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Emotion is an important topic in training. Emotion has a huge impact on actions or behaviors, and this as true for people as it is for animals.

Emotional control isn’t discussed much in traditional horse training although it is still very important as horses can easily become frustrated, agitated, distracted, fearful, etc. Emotional control is discussed very often in regards to positive reinforcement training, however, because positive reinforcement brings in a whole new set of emotions. Positive reinforcement can be fun for the animal, and with fun you can get excitement, motivation, and spontaneity. These emotions are part of what makes positive reinforcement so effective, but with horses we have to be careful with these emotions.

Training Horses Is DifferentEmotional Control may not be as critical for smaller animals

Emotional Control may not be as critical for smaller animals

This is where I am learning that training a dog (or a goat ;)) can be very different than training a horse. If my dog gets really excited during training and runs so fast that she knocks into me when I tell her to “come” I really don’t mind – she’s a mini dachshund and I love that she is really “driving” to me as my dog training class calls it. Or when Francine, the pygmy goat I am playing with, jumps up on me as she tries different things to see what is going to earn the next click, it’s not a big deal.

But horses are big, they can easily hurt us when they get excited or fearful, and that is what makes the difference in how focused we need to be on emotional control when we are training. We also have to be careful when we assign meaning to an animal’s behaviors. For example, no one gives it a second thought when a cute little dog like my dachshund jumps up at them, but if a horse rushes over and crowds someone’s space it is often referred to as the horse being dominant or trying to establish his place in the pecking order, when really it may not have any more meaning than the same excitement exhibited by my little dog. With the horse, however, rushing around and crowding are obviously unacceptable for safety reasons.

When we reinforce something, especially in positive reinforcement, where food is often involved, we are not just reinforcing the behavior the animal just did, we are also reinforcing the emotion behind the behavior, as well as any other behaviors that the animal was doing in that moment. This is where training truly becomes an art because the trainer has to be so aware of everything that is going on and what connections the animal may be making- whether they are the desired ones or not. When we work with our horses, we want them to remain be responsive, attentive, and focused, yet calm and quiet as well.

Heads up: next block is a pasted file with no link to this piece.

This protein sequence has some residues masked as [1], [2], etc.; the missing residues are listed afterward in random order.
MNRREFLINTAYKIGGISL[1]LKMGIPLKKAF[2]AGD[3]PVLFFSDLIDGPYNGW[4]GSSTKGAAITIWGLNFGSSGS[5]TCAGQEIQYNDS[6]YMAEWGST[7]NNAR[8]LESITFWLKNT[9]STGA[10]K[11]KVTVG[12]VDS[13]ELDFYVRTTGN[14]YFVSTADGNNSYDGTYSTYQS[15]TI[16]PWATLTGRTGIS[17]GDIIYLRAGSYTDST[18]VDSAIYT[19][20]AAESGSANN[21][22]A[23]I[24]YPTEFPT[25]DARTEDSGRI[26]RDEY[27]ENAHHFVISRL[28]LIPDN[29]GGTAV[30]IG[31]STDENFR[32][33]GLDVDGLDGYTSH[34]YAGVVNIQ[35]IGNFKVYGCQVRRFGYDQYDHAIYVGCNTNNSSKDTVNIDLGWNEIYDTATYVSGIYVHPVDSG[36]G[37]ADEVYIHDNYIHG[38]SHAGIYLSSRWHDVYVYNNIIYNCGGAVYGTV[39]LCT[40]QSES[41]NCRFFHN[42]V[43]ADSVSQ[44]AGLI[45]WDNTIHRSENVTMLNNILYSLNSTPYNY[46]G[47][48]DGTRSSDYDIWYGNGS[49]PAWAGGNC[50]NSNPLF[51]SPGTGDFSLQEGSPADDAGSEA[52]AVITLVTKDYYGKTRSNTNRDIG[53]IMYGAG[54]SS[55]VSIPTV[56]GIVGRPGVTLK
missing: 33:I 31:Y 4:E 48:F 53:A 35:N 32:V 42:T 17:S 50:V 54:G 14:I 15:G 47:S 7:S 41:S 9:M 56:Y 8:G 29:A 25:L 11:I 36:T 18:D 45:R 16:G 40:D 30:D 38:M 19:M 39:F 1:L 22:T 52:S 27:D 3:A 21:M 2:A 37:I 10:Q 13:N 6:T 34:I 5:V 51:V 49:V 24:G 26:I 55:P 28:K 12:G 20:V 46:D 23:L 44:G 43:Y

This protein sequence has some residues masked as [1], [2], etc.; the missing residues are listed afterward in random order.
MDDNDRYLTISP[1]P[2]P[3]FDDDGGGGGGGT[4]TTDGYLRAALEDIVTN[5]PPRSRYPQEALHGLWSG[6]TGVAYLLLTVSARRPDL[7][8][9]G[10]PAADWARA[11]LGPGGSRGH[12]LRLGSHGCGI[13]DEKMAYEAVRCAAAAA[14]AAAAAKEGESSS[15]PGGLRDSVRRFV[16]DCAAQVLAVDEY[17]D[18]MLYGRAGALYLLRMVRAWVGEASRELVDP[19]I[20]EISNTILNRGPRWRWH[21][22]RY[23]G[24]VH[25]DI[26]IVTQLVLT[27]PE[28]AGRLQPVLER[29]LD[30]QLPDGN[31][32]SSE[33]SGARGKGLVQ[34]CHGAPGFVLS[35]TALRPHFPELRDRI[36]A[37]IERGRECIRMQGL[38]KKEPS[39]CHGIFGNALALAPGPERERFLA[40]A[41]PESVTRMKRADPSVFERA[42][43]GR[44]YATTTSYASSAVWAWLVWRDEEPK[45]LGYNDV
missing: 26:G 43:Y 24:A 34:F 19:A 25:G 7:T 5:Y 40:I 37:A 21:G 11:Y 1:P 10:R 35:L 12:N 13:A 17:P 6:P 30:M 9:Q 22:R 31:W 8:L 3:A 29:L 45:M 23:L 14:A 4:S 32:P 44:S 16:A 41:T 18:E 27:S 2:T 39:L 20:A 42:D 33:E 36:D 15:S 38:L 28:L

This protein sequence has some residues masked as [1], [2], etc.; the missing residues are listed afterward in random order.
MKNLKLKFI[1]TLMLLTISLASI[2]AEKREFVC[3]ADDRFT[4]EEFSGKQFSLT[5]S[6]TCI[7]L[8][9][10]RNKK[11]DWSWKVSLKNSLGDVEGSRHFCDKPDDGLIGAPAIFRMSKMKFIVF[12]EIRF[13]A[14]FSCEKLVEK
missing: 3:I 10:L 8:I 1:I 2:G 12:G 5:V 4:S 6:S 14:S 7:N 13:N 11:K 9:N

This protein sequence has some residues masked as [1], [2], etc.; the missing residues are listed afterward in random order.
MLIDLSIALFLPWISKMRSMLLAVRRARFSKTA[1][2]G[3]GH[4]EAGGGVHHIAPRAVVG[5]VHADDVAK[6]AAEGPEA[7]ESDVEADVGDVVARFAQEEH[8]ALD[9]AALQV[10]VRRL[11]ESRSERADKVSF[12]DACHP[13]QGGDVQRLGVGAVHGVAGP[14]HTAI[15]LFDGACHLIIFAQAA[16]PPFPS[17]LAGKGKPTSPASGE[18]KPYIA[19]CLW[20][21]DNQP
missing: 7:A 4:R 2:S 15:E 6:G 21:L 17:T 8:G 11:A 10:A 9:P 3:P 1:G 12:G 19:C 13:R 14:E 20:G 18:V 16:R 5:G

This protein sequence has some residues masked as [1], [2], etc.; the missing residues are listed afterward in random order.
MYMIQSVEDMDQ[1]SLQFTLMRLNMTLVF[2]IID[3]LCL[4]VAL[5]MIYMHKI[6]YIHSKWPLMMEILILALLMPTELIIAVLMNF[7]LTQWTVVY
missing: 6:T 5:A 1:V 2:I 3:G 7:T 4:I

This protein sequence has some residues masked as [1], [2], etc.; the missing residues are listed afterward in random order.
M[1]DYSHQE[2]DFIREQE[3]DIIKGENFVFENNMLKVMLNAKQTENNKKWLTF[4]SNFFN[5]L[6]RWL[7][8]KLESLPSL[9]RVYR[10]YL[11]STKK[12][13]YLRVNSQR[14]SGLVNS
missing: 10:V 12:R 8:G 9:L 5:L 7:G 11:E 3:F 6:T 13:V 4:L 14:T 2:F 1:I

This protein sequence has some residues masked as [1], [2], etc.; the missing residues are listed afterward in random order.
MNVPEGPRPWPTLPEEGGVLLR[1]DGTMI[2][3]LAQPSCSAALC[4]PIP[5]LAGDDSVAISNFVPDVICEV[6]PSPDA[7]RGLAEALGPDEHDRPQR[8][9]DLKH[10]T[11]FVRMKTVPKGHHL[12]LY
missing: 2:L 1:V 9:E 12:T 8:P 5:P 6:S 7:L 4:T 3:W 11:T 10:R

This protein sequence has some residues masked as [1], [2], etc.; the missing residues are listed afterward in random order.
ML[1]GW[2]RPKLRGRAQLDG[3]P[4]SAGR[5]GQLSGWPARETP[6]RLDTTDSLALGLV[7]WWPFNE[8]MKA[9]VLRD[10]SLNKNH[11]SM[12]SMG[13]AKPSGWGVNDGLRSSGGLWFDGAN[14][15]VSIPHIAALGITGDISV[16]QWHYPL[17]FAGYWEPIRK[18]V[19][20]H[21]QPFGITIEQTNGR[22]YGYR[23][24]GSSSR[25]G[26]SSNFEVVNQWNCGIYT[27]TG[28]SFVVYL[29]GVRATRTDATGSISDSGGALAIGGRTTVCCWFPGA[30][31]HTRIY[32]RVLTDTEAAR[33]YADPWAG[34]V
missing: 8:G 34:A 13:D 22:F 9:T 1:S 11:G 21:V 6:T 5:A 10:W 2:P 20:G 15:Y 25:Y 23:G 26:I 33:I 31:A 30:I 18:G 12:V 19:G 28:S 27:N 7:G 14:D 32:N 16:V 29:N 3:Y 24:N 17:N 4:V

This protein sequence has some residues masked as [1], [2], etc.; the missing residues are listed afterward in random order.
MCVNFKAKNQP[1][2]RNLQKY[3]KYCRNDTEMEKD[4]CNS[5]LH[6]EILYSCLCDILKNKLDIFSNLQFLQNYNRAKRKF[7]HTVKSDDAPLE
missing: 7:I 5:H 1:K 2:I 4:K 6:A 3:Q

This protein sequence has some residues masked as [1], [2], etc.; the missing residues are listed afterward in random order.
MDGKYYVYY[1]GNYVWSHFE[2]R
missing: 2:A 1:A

Our Emotions Matter Too

Emotional control isn’t just important for our animals however. We also need to be very aware of the emotions we bring into a training session or the ones that develop during the session. For example, I was working with a Chincoteague gelding named Phoenix, working on teaching him to simply walk calmly next to me. He was frustrated and trying all the behaviors that used to bring him food  – tossing his head, pinning his ears, stopping to paw the ground, etc. But as I was watching all his frustration I had to stop and laugh at myself because I realized that I was every bit as frustrated as he was in that moment. So I stopped the session and we picked it up again later that day with much better results.

Emotion affects our behavior just as it affects our horses
Emotion affects our behavior just as it affects our horses

Just like our horses, we are going to behave differently depending on what emotions we are operating on. Especially since horses are so in tune to how we feel and the energy, if you will, that we give off, it is every bit as important for us to work on our emotional control as it is working on our horse’s emotions. I believe that one of the most important steps to maintaining and developing emotional control is by taking things slow and breaking down the training into small pieces so that the human knows exactly what they expect and the horse can experience success and “getting the right answer” whether that comes with a reward or a release of pressure.

Also, when we consider emotion – whether our own or emotions are horse seems to be displaying, I find it very helpful to look at emotion objectively and ask the question of why am I feeling this way or why is my horse displaying this emotion/behavior without making it too personal. For example, if you start to feel fearful, don’t beat yourself up for being a wimp or not being able to “get ahold of yourself”. Instead, think – why do I feel this way? What triggered it? Where do I feel it in my body? This separates you as a person from the emotion you are feeling in that moment and makes it much easier for that emotion to change.

We can’t always control our emotions, or those of our horses, but being aware of emotion is critical to effective riding and training. What are your thoughts? What is an example of an emotion you felt in yourself or saw in your horse that you were able to change?

For more tips and information in this subject visit my Calm & Confident Rider Free Resource